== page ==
July 4, 2011


[The Stars Came Out Once the Lights Went Out–The Veils; Brighten Up– Chutes; Flashing Red Light Means Go– The Boxer Rebellion; If You Run– The Boxer Rebellion; All the Same to Me– Anya Marina; Navajo– Black Lips; I Killed Sally's Lover (live)– The Avett Brothers; I'll Be Thinking of You– Jamie McDonald; You're a Wolf– Sea Wolf; Dots on Maps– Say Hi; California Love– 2Pac]

The small Illinois town my dad lives in began a new tradition this year. They held a talent show in the town square yesterday, in part to determine who would perform before the fireworks show tonight and in part to raise money for the fireworks show. Kitten saw a flyer for "Ottawa's Got Talent" and decided to enter to complete one of her goals for the year—performing a stand-up comedy routine.

Here's the thing about a first-year talent competition—there are still some kinks that need to be worked out. For instance, each act was given ten minutes. And there were 34 acts. If you'll be so kind as to do the math with me, you'll realize that you're looking at a five-and-a-half hour talent show. Yep.

Someone must have realized this, but rather than adjust the time allowance, they just scheduled the event to go from 2-8pm. The show was divided into age groups: 5-12, 13-17, and 18 and older. Kitten checked in at 2pm, came home and got ready, and then she, my dad, and myself returned to the park at 3:30. Number 15 had just finished, the last in the 5-12 age group. Good, we thought. Ten acts until Alice. And they went through 15 in an hour and a half, much quicker than expected. My dad fetched some lawn chairs. The weather was surprisingly pleasant. We prepared to enjoy the next hour.

Things didn't go quite as I'd envisioned in those blissful minutes just after we'd arrived. First of all, things slowed waaaay down. These teens were serious about taking the whole ten minutes. (The set was opened by three thirteen-year-old boys who performed a mash up where they danced to Usher, break danced to Chris Brown, and sang to Jusitn Bieber.) Second, there were frequent pauses and interruptions. Winners of the previous group were announced. "Split the pot" winners were called to the stage. The MC, a nice man in his mid-30s wearing a shirt that said "More Cowbell," frequently implored the crowd to go vote for their favorite acts. The judges were praised.

But the slow pace was okay. The park was full of people, there were treats for sale, and there were activities for children.

And then, half-way through the adult set, right after Kitten performed, the teen winners were announced and the crowd thinned way out. The only people left were either seriously invested in one of the adult acts or too old and tired to get up. Half an hour later, all the food vendors closed up shop and left. The activities were long-gone. The rest of the show had the perverse feel of a mother hell-bent on getting her overweight child to finish out a pee-wee soccer game despite an abject lack of talent or enthusiasm on the part of the child.

Which isn't to say that nobody was talented. Some act were great. But there was absolutely zero audience participation. Every joke told dropped dead as soon as it exited it's creator's mouth. (Kitten leaned over at one point and whispered "Ottawa's Got Narcolepsy.")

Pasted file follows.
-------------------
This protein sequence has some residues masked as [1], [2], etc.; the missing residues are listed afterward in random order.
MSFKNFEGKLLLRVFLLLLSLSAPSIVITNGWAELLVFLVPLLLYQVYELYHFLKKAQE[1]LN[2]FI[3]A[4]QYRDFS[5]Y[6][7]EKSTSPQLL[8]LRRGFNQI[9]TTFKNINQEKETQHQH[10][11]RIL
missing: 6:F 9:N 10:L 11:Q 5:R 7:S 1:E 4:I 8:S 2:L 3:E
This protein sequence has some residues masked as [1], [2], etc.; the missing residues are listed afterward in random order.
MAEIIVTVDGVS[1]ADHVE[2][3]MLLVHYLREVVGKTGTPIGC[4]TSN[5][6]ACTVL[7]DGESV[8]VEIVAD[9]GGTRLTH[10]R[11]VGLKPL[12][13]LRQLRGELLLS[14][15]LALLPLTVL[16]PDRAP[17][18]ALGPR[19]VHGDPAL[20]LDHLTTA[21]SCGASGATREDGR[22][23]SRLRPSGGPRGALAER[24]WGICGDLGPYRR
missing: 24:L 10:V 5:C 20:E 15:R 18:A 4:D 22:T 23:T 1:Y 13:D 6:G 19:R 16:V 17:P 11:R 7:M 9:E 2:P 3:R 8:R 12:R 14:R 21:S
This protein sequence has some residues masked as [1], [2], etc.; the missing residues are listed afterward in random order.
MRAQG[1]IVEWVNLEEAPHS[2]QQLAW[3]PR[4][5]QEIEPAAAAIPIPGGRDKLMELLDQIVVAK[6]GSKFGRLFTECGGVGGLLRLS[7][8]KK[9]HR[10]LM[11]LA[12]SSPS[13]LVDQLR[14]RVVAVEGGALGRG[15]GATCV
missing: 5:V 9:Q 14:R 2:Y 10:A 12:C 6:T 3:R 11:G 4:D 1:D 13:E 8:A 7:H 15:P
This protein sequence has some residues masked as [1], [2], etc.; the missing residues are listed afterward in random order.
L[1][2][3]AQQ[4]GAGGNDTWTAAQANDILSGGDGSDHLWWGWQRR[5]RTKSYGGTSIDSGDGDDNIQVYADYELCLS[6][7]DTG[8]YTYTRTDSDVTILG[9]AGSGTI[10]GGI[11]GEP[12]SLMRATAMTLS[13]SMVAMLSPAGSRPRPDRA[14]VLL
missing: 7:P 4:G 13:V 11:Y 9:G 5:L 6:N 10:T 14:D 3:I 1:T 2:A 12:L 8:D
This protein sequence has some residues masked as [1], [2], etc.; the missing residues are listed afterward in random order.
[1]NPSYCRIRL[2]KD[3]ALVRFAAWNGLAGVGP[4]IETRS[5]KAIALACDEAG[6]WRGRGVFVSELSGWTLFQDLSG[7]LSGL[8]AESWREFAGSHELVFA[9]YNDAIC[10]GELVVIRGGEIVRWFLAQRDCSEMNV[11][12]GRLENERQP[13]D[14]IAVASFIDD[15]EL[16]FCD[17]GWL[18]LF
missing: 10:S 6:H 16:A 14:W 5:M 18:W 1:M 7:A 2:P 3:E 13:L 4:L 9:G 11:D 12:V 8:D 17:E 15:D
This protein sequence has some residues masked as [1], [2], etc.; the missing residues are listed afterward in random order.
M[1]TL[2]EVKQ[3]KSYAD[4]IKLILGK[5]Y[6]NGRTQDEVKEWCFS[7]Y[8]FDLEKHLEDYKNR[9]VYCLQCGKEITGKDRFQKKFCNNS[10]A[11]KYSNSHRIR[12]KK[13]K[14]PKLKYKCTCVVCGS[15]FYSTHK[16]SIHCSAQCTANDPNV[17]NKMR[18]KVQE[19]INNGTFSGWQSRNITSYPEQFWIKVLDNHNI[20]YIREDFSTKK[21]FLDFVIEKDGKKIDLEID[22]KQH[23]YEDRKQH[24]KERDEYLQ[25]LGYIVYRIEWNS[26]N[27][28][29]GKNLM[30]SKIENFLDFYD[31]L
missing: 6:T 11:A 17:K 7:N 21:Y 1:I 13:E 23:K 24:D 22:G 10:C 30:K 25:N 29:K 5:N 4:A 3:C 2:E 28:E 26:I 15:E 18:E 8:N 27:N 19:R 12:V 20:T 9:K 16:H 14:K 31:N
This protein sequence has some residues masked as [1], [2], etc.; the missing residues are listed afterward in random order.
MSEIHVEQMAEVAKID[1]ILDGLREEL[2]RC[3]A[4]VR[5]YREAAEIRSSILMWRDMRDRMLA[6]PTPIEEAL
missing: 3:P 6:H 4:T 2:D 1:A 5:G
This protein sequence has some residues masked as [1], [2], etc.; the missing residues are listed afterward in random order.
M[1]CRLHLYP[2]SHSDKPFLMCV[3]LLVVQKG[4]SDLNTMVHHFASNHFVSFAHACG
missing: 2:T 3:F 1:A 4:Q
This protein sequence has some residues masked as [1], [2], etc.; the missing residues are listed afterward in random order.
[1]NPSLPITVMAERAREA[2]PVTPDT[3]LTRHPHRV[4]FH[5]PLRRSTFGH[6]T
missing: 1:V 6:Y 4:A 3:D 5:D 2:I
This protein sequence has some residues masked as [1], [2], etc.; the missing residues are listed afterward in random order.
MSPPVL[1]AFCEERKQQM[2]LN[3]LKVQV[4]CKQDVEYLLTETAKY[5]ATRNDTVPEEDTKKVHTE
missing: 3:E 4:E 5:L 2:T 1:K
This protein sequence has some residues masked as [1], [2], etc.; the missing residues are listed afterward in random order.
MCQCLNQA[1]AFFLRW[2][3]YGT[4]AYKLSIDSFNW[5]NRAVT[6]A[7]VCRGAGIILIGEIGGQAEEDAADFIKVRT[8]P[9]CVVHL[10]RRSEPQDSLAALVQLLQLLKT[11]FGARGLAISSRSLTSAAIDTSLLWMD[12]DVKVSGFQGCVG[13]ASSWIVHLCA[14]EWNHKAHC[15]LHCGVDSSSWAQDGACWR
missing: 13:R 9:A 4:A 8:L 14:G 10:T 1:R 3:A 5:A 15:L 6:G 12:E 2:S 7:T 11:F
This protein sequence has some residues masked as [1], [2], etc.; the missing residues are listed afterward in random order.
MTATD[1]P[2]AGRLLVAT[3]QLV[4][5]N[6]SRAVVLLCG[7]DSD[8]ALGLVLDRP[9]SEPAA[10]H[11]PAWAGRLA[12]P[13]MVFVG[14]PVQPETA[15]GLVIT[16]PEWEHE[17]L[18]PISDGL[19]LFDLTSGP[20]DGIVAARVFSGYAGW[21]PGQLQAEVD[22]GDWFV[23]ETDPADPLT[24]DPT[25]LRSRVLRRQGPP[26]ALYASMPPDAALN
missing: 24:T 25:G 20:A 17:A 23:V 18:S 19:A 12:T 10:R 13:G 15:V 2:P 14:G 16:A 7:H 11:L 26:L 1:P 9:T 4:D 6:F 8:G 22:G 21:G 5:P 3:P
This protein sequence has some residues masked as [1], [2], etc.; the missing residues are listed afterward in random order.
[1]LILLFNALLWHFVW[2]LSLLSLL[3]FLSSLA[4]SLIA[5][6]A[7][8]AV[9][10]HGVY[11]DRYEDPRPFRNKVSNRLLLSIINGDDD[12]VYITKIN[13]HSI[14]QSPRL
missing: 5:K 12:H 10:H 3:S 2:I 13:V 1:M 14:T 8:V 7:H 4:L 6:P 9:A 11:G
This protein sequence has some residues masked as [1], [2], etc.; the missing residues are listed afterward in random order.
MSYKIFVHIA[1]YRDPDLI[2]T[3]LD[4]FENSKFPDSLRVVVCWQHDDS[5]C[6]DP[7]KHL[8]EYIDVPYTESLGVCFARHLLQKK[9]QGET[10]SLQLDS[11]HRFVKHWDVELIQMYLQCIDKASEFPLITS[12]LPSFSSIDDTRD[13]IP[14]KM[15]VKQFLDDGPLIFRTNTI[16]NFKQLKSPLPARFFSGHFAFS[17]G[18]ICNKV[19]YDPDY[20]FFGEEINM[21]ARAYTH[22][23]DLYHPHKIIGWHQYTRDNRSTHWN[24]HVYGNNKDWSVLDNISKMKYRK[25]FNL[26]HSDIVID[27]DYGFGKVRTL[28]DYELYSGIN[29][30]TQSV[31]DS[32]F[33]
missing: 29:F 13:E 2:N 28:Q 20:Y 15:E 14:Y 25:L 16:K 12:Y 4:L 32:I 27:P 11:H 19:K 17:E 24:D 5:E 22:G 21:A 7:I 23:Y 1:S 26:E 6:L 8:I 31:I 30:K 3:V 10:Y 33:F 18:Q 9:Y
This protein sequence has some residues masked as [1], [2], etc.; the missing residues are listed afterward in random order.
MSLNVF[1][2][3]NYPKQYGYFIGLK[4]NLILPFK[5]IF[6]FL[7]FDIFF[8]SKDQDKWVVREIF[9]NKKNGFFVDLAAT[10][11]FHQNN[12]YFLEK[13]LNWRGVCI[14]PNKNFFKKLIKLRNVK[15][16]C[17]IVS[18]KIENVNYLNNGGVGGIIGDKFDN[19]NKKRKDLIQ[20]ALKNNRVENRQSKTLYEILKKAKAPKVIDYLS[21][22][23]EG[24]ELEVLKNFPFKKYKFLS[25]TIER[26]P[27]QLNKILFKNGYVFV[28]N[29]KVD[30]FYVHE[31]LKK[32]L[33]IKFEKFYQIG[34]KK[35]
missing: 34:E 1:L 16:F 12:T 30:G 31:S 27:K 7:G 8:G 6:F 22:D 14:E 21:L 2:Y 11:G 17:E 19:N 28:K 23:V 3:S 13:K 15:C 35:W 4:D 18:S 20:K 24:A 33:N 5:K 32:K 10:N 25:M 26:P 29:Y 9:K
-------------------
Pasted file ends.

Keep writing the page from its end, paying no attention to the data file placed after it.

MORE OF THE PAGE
One of the final performers was a woman who sang the national anthem and then what she called her "personal anthem," a country song I didn't recognize about overcoming adversity. She peppered the vocal pauses with comment about her personal journey. I half expected her to include performing at that talent show as one of her many trials. God knows it would have been justified.

As the day wore on, the exhaustion was most evident in the behavior of the MC. When we had arrived, he was energetic. Enthusiastic. Bubbly. He bounced onto the stage as soon as each act was over. He complimented each act and introduced the next act. He made corny jokes. He was effusive in his praise.

But his energy began to flag. It took him longer and longer to make it to the stage. Most acts left the stage alone, pitifully unplugging their guitars and shuffling away as the applause died after three or four claps. (The saddest, Kitten reminds me, was an awkward teen who sang two Dashboard Confessional songs without introducing himself or the songs.)

The second to the last act was a band of 18-year-old boys who performed Nirvana's "In Bloom" and Radiohead's "Creep" while wearing goggles. (What could possibly win you the affection of your rural audience more effectively than singing to them "He's the one who likes all the pretty songs and he likes to sing along and he likes to shoot his gun but he knows not what it means"?)

When they finished, the MC ambled out in front of the stage and said "Just leave your amps, kids. We'll just...yeah." The last act, a male/female duet who called themselves "Whiskey Romance," was quite good and, in fact, won.

After they finished the MC appeared, looking haggard, and said in a completely flat and emotionless voice, "Well...we made it. Man I'm tired. Does anyone care...?" Kitten and I looked around to see most of the audience gazing back at him, glassy-eyed and open-mouthed. "I guess that's a no." He gave the audience ten minutes to cast their votes. When he appeared fifteen minutes later to announce the winners, he accidentally dropped all of his papers. They fluttered everywhere. "It doesn't matter."

What could be a better summary of the day's events?

Kitten and Dad on a sunnier day in Ottawa.

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